An almost complete dinosaur skeleton, auctioned by Aguttes at the Eiffel Tower in Paris on June 4, is making headlines after it sold for an astounding $2.3 million, much higher than the $1.4 million to $2.1 million estimated by the French auction house. The steep price paid by a French art collector was justified given that the 150-million-year-old fossil, believed to be that of a new dinosaur species, is the only one of its kind discovered to date.
Kids News - History Articles
One would think that an elephant bird egg, the largest laid by any vertebrate ever — including dinosaurs and ancient reptiles — would be hard to miss for 80 years. Yet, that is precisely what Paige Langle at New York’s Buffalo Museum of Science discovered recently while inputting the institution’s extensive collections, many of which only exist on cards and ledgers, into the museum’s computer system.
In mid-January, while exploring the white sands of the beach-side dunes just north of Western Australia’s Wedge Island, Tonya Illman came across an “interesting” bottle. Little did she know that inside the glass container lay an invaluable treasure — a 131-year-old note, the oldest message in a bottle discovered to date!
Burying time capsules for future civilizations is not a new concept. However, the one hidden underground near the Polish Polar Station in Hornsund, Spitsbergen, in the Norwegian Svalbard archipelago, is a little unique. Instead of detailed documents to showcase our progress and knowledge, the capsule contains objects, which the creators believe will be easier for future historians to interpret.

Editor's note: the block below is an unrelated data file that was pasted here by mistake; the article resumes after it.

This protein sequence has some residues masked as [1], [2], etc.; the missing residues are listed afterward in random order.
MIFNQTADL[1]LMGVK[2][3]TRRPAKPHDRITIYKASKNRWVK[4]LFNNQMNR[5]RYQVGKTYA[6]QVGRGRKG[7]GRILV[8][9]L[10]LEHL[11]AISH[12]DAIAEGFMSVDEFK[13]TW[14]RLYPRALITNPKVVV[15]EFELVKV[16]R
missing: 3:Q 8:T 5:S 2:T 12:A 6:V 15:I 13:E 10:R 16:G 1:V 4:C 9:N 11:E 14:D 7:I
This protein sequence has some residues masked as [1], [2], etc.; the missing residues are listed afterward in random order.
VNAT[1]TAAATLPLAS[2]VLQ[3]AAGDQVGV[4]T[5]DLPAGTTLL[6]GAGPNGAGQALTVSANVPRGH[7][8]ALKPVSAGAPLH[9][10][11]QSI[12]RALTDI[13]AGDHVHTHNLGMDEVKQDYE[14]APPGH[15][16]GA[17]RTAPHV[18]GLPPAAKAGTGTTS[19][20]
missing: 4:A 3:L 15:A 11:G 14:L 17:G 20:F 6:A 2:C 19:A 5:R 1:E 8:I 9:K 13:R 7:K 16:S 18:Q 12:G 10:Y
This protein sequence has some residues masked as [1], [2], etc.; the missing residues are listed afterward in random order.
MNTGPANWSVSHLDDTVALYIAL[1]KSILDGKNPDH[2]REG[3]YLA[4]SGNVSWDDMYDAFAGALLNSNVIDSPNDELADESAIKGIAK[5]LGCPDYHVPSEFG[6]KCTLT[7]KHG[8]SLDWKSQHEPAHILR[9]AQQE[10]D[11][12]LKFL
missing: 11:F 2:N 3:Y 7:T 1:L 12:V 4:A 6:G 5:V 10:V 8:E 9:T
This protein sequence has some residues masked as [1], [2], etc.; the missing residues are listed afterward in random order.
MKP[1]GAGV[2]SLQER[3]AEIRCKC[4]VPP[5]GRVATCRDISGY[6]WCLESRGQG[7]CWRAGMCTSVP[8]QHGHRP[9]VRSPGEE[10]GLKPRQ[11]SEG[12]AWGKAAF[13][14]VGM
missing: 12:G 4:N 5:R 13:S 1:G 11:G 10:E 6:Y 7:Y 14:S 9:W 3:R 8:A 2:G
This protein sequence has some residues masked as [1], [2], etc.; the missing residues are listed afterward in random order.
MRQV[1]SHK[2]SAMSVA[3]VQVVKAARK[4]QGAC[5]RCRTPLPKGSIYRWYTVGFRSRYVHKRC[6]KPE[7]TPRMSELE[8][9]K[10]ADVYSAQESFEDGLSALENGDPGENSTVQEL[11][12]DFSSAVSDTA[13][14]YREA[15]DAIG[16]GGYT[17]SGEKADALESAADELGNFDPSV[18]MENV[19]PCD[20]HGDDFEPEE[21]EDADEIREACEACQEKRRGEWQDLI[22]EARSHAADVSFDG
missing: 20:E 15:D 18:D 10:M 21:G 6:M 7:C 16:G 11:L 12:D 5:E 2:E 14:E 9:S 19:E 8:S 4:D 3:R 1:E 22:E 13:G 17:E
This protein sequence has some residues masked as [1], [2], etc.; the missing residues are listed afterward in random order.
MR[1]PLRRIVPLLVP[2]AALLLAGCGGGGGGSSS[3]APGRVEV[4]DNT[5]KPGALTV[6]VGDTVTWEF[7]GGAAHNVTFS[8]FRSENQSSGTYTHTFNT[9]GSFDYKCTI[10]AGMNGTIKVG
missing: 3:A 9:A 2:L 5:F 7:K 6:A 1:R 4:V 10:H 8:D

Columbus Day has been a fixture on American calendars since 1937, when President Franklin D. Roosevelt declared October 12 a federal holiday to honor the Italian explorer who “discovered” the Americas in 1492. However, the holiday, whose date has since been changed to the second Monday of October, has always been somewhat controversial. Many people believe that Christopher Columbus should not be given credit for “discovering” the continent, since Native Americans had already been residing there for generations.
American historian Laurel Ulrich once said, “Well-behaved women rarely make history.” In celebration of Women’s History Month, here are a few of the millions of brave women that have broken all conventional rules to make a difference in the world.
When the international team of sailors and researchers led by Professor Jon Adams from the University of Southampton established the Black Sea Maritime Archaeology Project, their primary goal was to map the sea floor and study the prehistoric landscapes flooded during the last Ice Age. So you can only imagine their delight, when they stumbled upon an unexpected treasure trove of perfectly preserved shipwrecks, many of which are known from historical sources, but have never been seen before.
Researchers had long known that Aboriginal Australians once used boomerangs for hunting and digging. Now, a new study suggests that the natives created ‘killer’ versions of the iconic Australian souvenirs to fight internal battles as well.